Dominican Republic ups fight against narcotics, organized crime

By Dialogo
October 16, 2013

SANTO DOMINGO, Dominican Republic – The early October seizure of more than a metric ton of cocaine by Dominican counter-narcotics agents is another sign of the Caribbean country’s success in fighting transnational organized crime groups.
The Caribbean’s biggest transhipment point for illicit drugs going to the United States and Europe, the Dominican Republic also is leading the way in the battle against drug smuggling.
With a series of recent seizures, Dominican authorities said they are on pace to break the record nine tons of cocaine seized in 2012.
Maj. Gen. Julio César Souffront Velázquez, president of the National Directorate for Drug Control (DNCD), recently said Dominican counter-narcotics forces are “committed not to allowing drug trafficking and its tentacles take ownership of a society that aspires to follow the path of healthy and peaceful development.”
He said various arms of Dominican law enforcement were working together against drug smuggling, which has resulted in a series of successful counter-narcotics operations.
On Oct. 9, the authorities seized more than a ton of cocaine from a small boat 14 nautical miles off the country’s southern coast in another major raid. Agents arrested three men after a counter-narcotics operation involving aerial, maritime and terrestrial arms of the Dominican military.
Aboard the blue, bi-motor Eduardoño vessel, agents found 1,060 packets that tested positive as cocaine, making the 1,110.5-kilogram shipment one of the largest seized by Dominican authorities in months, according the National Institute of Forensic Sciences (INACIF).
Miguel Medina, a spokesperson for the DNCD, said the operation required coordination among the Dominican Navy, Air Force and a tactical unit of the Sensitive Investigations department that “combed the land searching for possible accomplices” while the raid was carried out at sea. Medina highlighted the assistance of the U.S. Drug Enforcement Administration (DEA) and U.S. Coast Guard as well.
The successful operation comes amid an increase in trafficking through the Caribbean, as 27 metric tons of cocaine was shipped through the Dominican Republic in the first half of the year – a 23% increase compared to the same period a year earlier – according to the DEA.
The country is the main transhipment point in the Caribbean, a region responsible for trafficking 14% of cocaine into the United States during the first six months of the year, according to the DEA.
But traffickers have taken note of the Dominican Republic’s sizable busts and are beginning to move elsewhere, according to Daurius Figueira, a Trinidad-based narcotics researcher and author.
“You’re going to see a dramatic tapering off in interdictions in the Dominican Republic because what has happened now is that Colombian and Venezuelans using go-fast boats to bring drugs to the country’s coastline is going to become a thing of the past,” said Figueira, author of the recently published Cocaine Trafficking in the Caribbean and West Africa in the Era of the Mexican Cartel.
In the Dominican Republic, “the wild days are over,” he said.
The Dominicans effectively eliminated illicit drug flights from South America, which had been bombarding the country with hundreds of bundles of cocaine, causing traffickers to shift to maritime routes.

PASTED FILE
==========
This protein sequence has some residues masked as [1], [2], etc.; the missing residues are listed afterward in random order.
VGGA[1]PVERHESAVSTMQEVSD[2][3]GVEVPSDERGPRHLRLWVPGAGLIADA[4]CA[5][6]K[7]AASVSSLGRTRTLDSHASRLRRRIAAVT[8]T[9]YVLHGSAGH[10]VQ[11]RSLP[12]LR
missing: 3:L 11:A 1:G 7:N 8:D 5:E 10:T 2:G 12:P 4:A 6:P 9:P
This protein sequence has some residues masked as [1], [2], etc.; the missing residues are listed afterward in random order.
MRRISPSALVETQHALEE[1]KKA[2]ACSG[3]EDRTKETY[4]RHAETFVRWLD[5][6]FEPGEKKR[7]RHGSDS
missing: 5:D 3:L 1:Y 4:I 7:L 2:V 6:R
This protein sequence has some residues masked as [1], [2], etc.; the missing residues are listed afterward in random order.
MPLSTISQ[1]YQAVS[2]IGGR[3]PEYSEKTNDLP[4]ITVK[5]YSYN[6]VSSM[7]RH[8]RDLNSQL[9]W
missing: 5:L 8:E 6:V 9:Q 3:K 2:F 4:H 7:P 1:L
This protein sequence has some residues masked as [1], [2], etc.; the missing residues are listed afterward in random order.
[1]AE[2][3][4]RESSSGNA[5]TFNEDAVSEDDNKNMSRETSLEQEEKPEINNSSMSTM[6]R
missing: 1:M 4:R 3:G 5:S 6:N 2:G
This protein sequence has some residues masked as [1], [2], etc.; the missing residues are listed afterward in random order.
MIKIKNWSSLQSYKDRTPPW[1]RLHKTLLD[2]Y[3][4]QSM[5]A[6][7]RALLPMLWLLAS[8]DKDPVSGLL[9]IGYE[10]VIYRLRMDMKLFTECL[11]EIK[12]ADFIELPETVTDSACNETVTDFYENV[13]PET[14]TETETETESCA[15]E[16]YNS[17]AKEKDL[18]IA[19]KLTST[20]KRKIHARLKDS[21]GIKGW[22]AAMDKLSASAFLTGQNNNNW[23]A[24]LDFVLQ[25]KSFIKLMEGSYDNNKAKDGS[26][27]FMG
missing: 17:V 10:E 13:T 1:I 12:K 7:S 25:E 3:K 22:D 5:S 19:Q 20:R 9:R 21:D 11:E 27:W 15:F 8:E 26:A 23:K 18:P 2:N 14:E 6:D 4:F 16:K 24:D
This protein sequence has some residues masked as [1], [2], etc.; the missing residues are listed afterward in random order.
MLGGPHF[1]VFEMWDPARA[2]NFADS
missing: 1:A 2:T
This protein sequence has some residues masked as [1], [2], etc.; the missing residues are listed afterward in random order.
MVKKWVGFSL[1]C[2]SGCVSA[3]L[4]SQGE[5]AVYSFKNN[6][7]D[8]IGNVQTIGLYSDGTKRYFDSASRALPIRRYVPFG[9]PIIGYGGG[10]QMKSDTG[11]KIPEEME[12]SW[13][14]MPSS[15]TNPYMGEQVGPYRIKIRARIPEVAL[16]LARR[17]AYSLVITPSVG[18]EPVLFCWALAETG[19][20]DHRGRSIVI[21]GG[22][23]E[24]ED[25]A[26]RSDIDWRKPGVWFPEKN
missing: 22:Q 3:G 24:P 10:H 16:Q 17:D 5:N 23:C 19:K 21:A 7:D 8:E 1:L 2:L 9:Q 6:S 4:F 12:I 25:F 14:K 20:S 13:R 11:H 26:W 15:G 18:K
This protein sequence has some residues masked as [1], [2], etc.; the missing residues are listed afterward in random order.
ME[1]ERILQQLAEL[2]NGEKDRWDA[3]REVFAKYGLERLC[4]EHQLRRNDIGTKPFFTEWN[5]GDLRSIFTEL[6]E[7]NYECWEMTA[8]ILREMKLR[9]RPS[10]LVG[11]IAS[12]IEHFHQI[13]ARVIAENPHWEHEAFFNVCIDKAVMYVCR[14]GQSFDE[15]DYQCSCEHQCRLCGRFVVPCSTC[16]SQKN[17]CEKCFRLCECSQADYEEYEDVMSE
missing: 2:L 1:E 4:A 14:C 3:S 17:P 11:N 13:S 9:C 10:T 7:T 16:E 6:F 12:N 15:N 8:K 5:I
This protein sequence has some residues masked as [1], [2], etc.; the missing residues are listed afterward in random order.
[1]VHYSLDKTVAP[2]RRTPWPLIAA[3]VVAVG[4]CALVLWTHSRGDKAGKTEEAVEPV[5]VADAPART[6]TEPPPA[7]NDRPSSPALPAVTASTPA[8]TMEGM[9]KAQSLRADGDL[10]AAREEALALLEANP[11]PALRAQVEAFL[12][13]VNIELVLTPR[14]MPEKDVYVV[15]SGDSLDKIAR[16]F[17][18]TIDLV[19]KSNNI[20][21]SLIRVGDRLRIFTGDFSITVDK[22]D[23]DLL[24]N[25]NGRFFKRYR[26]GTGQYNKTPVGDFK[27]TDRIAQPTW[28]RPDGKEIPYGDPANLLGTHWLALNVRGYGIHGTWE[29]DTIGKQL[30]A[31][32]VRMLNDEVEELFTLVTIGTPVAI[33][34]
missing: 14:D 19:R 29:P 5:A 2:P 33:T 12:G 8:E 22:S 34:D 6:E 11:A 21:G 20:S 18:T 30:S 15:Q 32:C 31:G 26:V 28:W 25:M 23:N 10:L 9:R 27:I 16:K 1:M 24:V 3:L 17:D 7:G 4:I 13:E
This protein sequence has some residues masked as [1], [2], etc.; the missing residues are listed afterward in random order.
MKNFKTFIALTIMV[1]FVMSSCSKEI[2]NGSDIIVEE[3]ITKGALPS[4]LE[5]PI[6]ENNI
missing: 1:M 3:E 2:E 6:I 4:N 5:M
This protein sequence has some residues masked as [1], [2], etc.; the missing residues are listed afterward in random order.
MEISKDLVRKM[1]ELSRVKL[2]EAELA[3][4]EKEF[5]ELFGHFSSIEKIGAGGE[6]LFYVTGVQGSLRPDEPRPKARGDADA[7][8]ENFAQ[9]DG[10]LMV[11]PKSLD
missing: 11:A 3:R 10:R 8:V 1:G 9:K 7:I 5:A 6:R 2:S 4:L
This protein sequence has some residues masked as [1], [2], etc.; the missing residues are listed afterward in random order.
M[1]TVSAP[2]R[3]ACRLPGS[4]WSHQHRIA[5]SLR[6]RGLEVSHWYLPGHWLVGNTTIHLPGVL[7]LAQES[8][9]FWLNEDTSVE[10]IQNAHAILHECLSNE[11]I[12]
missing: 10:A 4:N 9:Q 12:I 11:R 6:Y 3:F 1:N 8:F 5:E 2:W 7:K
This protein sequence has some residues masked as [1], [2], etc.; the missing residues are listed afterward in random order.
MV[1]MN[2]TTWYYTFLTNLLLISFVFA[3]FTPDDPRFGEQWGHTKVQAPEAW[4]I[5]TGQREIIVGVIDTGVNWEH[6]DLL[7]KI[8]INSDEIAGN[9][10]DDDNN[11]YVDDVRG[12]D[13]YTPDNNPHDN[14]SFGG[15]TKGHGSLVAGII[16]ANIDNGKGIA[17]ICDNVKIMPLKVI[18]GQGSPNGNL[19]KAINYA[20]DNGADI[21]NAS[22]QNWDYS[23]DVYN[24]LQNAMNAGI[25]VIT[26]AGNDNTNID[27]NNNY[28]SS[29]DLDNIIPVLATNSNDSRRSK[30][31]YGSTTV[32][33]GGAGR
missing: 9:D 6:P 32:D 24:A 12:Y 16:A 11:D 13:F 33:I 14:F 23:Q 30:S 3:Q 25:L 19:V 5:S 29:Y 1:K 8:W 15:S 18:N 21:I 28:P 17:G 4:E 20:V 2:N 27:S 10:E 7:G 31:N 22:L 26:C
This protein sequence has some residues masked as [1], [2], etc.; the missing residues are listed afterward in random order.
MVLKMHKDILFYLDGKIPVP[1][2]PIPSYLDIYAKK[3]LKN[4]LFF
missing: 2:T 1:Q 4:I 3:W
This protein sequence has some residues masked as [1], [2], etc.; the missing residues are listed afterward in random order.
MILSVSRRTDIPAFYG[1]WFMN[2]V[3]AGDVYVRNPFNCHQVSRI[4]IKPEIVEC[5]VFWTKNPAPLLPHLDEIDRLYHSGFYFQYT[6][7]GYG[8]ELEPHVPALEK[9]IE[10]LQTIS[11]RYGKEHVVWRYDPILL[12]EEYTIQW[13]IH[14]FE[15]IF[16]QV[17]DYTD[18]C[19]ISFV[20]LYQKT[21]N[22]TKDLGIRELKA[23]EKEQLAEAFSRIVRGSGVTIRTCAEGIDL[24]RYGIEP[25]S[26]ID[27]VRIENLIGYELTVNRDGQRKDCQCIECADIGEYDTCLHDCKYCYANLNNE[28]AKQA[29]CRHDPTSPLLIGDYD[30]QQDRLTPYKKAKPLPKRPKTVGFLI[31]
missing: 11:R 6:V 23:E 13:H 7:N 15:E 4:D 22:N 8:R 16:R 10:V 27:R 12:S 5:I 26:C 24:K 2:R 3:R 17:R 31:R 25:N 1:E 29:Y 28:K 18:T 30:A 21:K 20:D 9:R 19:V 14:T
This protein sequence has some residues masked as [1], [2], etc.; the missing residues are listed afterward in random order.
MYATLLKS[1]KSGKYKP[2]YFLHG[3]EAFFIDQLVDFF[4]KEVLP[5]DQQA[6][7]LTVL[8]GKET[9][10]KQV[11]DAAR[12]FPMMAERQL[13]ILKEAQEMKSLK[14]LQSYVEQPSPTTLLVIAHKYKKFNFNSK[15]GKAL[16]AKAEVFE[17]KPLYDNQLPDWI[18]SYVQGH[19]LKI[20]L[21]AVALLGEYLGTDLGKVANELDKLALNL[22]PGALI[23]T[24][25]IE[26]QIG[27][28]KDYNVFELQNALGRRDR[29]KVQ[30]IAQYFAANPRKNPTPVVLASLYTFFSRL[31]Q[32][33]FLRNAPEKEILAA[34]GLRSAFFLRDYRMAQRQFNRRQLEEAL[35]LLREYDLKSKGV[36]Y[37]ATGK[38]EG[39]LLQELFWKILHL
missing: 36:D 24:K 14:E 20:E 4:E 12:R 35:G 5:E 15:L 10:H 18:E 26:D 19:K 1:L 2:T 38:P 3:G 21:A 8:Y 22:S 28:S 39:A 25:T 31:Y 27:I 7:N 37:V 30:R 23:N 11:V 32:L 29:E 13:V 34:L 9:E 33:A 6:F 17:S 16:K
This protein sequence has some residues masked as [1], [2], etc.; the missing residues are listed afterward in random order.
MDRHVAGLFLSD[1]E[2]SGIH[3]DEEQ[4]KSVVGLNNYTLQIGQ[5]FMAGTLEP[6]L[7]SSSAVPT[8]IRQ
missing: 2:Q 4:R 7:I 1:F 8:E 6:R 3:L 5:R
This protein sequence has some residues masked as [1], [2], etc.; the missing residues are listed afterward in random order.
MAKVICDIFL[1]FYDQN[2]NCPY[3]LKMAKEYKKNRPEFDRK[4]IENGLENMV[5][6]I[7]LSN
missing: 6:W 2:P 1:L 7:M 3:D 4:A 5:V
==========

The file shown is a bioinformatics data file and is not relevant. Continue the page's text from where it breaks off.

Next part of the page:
With the help of U.S. radar that can spot suspect vessels, Dominican officials have recorded major seizures off the southern coast.
On Sept. 4, authorities seized roughly 446 kilograms of cocaine and arrested more than a dozen alleged drug traffickers after a dawn raid on a maritime shipment resulted in a deadly gunfight.
The operation capped a run in which Dominican authorities made three major narcotics busts within the span of three weeks.
In mid-August, DNCD agents seized 1,500 pounds of cocaine from speedboats presumably coming from Santo Domingo.
On Sept. 2, Dominican authorities busted a clandestine cocaine laboratory that was discovered on a farm in a small town 40 kilometers west of the capital, Santo Domingo. Police seized 225 kilograms of cocaine paste, enough to make 2,000 kilograms of cocaine. It was the first such facility discovered in the Caribbean country.
Dominican Republic, Colombia work together to combat narcotics
Colombian Defense Minister Juan Carlos Pinzón visited the Dominican capital, Santo Domingo, and held high-level meetings with his Dominican counterpart, Adm. Sigfrido Pared Pérez, and Dominican President Danilo Medina on Oct. 3.
Colombia has offered to share more intelligence with Dominican security forces and to coordinate on missions against drug trafficking and organized crime, the defense ministers said in a press briefing following the meetings.
“The collaboration offered by the Colombian government is aimed at training personnel, as well as maintaining and improving levels of information they share with intelligence agencies [of the Dominican Republic]," Pared said in the briefing.
The agreement with the Dominican Republic comes amid a “security diplomacy” tour by Pinzón. A day before he met with Dominican officials, Pinzón signed an agreement with Guatemala to work together to secure maritime, narco-trafficking routes.
“We have been touring brother countries in Central America and the Caribbean principally looking for ways to cooperate and ways to help each other … to improve security and peace for our citizens,” Pinzón said.